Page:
When I played it with a flatpick and really dug in for volume, the Madera responded with clean and buzz-free notes, though sheer muscle didn’t add any gravitas to the lower end. Of course, this lack of boomy bass is one of the virtues the grand auditorium size can claim over the dreadnought. When playing in an ensemble with a bass, it could be just the ticket for tonal balance without a muddy low end.
Fingerpicking was an immediate joy, whether playing delicately or accompanying my singing at normal performance levels. This is a fine folkie’s instrument, suited equally to picked chordal accompaniment and single-note soloing. Tuning down to dropped D seemed to improve the overall resonance of the midrange (notably in the key of A), though it didn’t noticeably change the balance of the low end.
To see if some styles might sound better than others on the Madera, I let the guitar take me every which way stylistically. I played a little Irish traditional, some favorite licks copped from John Renbourn, a bit of Malagasy fingerpicking, Django Reinhardt– style jazz, a Tim O’Brien song, Travis picking, Martin Carthy back-snap faux frailing, Grateful Dead songs, country, original indulgences, and on into the depths of my musical walk-in closet. In the end, everything sounded clean and fresh and the fun of playing the Madera was sustained as the instrument grew more familiar in my hands.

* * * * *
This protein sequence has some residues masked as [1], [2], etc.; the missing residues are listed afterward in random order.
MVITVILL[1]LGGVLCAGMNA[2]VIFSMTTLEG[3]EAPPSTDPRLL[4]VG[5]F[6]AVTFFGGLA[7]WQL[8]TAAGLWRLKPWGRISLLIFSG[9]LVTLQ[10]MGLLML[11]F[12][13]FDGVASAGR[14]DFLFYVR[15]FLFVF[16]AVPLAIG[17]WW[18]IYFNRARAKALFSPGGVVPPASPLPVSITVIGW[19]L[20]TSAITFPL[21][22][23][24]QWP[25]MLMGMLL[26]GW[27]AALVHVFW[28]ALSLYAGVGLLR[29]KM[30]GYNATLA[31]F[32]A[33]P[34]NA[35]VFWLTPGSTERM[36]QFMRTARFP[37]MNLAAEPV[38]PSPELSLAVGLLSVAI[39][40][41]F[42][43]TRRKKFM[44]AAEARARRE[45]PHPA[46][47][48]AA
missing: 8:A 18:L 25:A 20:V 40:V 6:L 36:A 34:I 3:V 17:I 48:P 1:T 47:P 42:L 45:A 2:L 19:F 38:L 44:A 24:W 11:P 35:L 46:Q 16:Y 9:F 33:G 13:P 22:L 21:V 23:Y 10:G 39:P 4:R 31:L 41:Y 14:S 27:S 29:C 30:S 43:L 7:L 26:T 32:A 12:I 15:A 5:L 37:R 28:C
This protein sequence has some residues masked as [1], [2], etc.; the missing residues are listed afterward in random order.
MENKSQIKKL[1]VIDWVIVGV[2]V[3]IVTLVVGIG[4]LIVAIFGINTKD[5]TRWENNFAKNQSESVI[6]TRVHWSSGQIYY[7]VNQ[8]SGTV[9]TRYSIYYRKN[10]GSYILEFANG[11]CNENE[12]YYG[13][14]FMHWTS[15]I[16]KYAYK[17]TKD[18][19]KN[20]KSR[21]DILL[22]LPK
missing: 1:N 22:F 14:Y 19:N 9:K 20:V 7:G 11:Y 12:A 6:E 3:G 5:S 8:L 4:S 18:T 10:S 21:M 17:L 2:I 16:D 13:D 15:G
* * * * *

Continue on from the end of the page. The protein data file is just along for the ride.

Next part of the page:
Responsible and Affordable Clarity
I would happily hand a Walden Madera CG4041 to a beginning guitarist or recommend it to a seasoned professional. For the beginner, it provides instant gratification and clarity of tone for a reasonable price. For the professional, the possibilities of sustain and overtone power will be intriguing and worthwhile, along with the added bonus of knowing that you’re supporting the effort to create more ecologically friendly and sustainable forests while you play your guitar.
See the video review at AcousticGuitar.com/newgear.